Date of Award


Document Type


Degree Name

Doctor of Philosophy (PhD)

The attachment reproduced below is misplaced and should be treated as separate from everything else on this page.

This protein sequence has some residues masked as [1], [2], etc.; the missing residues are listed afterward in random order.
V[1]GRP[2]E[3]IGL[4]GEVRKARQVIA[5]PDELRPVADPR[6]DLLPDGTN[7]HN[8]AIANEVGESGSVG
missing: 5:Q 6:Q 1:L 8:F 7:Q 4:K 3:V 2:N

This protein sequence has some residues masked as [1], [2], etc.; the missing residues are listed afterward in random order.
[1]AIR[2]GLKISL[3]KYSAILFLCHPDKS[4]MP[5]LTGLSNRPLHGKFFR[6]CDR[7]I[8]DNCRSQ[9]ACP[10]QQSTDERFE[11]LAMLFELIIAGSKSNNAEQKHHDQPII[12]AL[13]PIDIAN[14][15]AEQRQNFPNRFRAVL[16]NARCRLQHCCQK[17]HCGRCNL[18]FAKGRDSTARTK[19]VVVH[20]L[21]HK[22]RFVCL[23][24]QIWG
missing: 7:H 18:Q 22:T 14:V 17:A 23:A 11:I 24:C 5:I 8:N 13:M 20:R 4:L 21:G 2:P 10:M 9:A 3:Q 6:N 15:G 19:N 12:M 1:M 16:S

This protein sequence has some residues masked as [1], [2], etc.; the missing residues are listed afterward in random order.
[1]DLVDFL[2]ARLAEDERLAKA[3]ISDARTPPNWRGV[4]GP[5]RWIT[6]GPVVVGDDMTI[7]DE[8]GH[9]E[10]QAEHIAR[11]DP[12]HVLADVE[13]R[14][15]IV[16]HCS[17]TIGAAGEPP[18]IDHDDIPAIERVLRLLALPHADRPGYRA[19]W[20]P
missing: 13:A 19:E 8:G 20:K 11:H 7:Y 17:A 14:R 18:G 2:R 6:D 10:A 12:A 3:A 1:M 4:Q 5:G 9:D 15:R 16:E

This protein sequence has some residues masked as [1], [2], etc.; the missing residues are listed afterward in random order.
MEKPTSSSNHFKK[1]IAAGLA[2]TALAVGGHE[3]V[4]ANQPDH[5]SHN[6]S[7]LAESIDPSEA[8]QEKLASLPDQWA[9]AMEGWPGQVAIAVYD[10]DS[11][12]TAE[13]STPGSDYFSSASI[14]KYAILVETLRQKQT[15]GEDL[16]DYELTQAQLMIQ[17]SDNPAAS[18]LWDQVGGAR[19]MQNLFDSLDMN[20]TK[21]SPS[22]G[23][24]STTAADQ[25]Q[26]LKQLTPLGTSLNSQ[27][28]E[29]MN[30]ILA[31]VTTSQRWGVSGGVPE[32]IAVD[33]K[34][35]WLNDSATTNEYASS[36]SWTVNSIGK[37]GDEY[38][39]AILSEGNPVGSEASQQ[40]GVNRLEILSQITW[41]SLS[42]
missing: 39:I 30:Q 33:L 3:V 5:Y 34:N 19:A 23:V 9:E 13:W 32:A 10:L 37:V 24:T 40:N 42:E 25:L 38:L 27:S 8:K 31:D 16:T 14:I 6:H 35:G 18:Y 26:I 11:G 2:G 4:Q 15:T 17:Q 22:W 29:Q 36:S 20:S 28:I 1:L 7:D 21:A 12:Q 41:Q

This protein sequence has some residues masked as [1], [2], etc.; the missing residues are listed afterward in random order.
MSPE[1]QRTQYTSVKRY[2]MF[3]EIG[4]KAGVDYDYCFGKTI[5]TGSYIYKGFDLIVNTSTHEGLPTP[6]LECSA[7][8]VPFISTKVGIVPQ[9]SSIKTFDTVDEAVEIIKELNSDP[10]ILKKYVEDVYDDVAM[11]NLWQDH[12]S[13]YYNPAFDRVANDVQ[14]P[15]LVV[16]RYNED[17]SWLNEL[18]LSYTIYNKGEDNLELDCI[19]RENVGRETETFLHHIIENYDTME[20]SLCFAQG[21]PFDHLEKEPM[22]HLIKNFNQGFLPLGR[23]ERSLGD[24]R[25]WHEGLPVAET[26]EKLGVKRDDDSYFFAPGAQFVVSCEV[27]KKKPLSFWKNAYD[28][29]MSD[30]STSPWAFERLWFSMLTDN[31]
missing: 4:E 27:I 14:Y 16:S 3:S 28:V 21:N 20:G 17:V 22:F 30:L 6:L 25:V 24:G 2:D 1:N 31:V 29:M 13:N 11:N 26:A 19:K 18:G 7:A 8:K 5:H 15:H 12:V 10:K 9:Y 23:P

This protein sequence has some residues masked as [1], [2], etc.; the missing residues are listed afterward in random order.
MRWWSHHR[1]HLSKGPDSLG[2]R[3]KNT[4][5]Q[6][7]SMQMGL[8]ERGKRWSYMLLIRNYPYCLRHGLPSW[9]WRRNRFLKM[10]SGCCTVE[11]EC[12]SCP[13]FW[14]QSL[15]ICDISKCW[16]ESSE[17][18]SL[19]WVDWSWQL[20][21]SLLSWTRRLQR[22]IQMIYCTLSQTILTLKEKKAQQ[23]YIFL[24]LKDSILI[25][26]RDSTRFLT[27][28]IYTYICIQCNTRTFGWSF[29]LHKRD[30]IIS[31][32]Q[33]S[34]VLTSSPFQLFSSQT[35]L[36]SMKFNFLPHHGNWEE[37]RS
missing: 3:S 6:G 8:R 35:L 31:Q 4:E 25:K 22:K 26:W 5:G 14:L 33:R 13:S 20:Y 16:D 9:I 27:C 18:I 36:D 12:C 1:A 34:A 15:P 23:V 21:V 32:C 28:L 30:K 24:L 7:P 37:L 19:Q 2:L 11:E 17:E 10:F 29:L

The relationship between proton motive force and the secretion of the enzyme dextransucrase (E.C. in Leuconostoc mesenteroides was investigated. The transmembrane pH gradient was determined by measurement of the uptake of radiolabeled benzoate or methylamine while the membrane potential was determined by measurement of the uptake of radiolabeled tetraphenylphosphonium bromide. Leuconostoc mesenteroides was able to maintain a constant proton motive force of $-130$ mV when grown in fermenters at constant pH while a value of $-140$ mV was determined from concentrated cell suspensions. The contribution of the membrane potential and transmembrane pH gradient to the proton motive force varied depending on the cation concentration and pH of the medium. The differential rate of dextransucrase secretion was relatively constant at 1040 $\Delta$mU/$\Delta$mg dry weight when cells were grown at pH 6.0 to pH 6.7. At this pH range, the cell interior was alkaline with respect to the growth medium. Above pH 7.0, dextransucrase secretion was severely inhibited. This inhibition was accompanied by an inversion of the pH gradient across the cytoplasmic membrane as the cell interior became acidic with respect to the growth medium. Treatment of cells with the lipophilic cation methyltriphenylphosphonium bromide had no effect on the rate of dextransucrase secretion at pH 5.5 but inhibited secretion by 95% at pH 7.0. The inhibition of secretion by methyltriphenylphosphonium bromide was correlated to the dissipation of the proton motive force by this compound. Values of proton motive force greater than $-90$ mV were required for maximal rates of dextransucrase secretion. The results of this study strongly indicate that dextransucrase secretion Leuconostoc mesenteroides is dependent on the presence of a proton gradient across the cytoplasmic membrane. The results further suggest that dextransucrase secretion is coupled to proton influx into the cell.